Concept

Coal-seam fire

Summary
A coal-seam fire is a burning of an outcrop or underground coal seam. Most coal-seam fires exhibit smouldering combustion, particularly underground coal-seam fires, because of limited atmospheric oxygen availability. Coal-seam fire instances on Earth date back several million years. Due to thermal insulation and the avoidance of rain/snow extinguishment by the crust, underground coal-seam fires are the most persistent fires on Earth and can burn for thousands of years, like Burning Mountain in Australia. Coal-seam fires can be ignited by self-heating of low-temperature oxidation, lightning, wildfires and even arson. Coal-seam fires have been slowly shaping the lithosphere and changing atmosphere, but this pace has become faster and more extensive in modern times, triggered by mining. Coal fires are a serious health and safety hazard, affecting the environment by releasing toxic fumes, reigniting grass, brush, or forest fires, and causing subsidence of surface infrastructure such a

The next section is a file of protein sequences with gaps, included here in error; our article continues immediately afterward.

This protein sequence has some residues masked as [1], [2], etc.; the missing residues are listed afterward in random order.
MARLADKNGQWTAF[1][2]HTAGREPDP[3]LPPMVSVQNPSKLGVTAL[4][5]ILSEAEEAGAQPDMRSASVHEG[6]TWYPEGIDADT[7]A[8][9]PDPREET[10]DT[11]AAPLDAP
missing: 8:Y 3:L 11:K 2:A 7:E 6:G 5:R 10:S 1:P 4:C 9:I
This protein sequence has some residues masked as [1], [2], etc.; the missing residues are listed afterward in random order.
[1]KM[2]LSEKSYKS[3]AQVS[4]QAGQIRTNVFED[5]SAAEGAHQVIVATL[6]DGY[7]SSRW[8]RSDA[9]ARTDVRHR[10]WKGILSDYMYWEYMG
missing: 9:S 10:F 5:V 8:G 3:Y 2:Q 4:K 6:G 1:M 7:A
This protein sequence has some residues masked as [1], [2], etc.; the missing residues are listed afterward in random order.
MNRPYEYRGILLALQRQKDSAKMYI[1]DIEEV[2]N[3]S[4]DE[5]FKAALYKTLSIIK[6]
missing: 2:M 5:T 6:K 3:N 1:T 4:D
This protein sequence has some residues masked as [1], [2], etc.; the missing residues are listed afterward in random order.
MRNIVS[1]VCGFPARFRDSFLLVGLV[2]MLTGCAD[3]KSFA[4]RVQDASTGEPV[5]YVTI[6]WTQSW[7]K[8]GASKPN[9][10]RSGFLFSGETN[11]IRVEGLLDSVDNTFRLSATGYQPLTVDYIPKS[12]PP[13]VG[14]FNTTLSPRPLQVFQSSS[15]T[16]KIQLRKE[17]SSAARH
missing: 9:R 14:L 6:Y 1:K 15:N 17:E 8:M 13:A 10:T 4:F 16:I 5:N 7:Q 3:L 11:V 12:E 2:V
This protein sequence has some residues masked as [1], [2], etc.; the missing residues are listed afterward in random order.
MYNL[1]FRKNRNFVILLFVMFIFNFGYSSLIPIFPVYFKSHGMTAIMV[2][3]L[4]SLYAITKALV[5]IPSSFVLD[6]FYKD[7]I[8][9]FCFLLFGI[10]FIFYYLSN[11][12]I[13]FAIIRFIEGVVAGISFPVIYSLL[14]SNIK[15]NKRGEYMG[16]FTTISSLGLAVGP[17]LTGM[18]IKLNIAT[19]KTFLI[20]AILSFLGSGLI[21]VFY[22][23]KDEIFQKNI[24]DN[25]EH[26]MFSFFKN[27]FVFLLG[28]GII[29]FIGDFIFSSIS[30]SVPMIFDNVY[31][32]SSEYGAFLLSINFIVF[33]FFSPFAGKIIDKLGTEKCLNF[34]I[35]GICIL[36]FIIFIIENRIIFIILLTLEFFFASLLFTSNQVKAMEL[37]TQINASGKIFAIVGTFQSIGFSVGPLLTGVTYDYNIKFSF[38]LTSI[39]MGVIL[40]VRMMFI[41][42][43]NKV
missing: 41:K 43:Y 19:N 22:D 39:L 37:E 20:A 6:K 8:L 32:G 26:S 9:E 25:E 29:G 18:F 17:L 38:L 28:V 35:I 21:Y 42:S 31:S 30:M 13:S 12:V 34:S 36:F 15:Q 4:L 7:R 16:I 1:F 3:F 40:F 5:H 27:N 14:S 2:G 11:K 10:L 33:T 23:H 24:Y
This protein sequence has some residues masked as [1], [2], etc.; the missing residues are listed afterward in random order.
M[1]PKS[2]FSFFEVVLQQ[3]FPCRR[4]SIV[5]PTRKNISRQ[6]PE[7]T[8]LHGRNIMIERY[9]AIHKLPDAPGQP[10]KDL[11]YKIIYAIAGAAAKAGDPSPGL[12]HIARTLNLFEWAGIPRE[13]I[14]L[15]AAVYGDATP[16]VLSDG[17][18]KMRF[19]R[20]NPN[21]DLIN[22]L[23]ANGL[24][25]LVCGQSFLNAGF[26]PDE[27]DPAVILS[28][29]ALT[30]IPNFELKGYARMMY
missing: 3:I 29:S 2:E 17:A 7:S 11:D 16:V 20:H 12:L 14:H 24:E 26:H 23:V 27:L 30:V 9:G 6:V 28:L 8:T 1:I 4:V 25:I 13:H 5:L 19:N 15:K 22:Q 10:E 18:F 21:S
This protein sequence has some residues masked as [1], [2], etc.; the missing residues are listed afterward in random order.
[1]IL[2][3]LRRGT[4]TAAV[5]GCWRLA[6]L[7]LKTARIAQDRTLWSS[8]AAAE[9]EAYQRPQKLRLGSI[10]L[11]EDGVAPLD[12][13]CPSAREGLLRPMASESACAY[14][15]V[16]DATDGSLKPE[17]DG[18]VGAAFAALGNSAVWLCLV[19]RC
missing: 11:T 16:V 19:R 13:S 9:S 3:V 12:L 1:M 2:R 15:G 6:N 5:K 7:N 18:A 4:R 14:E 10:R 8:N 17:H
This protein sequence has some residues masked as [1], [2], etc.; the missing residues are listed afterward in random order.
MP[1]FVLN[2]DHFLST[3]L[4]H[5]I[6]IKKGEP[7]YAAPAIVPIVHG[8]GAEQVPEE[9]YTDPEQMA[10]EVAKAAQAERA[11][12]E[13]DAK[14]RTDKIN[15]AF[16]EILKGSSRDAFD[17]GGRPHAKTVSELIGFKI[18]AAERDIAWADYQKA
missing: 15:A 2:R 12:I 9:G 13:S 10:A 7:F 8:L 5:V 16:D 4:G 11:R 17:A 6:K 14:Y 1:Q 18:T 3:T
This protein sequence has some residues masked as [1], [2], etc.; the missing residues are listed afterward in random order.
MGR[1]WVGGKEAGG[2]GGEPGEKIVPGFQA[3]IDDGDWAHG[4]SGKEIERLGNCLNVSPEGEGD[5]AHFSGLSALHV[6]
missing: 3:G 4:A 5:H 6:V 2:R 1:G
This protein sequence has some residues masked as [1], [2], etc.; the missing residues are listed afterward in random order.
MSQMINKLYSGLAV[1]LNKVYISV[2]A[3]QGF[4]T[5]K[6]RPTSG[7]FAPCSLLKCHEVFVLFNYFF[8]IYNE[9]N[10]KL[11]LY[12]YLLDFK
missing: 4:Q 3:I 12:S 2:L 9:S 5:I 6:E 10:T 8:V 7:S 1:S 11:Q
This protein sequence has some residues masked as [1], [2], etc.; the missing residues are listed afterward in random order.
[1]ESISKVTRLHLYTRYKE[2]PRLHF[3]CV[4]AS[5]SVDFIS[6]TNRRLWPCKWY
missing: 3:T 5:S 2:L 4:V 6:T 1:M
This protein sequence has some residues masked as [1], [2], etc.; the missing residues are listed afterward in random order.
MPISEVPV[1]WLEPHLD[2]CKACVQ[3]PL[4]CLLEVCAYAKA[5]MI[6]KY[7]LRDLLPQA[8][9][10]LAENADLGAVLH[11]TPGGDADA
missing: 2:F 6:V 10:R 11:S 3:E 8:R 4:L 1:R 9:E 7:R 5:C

About this result
This page is automatically generated and may contain information that is not correct, complete, up-to-date, or relevant to your search query. The same applies to every other page on this website. Please make sure to verify the information with EPFL's official sources.
Related publications

Loading

Related people

Loading

Related units

Loading

Related concepts

Loading

Related courses

Loading

Related lectures

Loading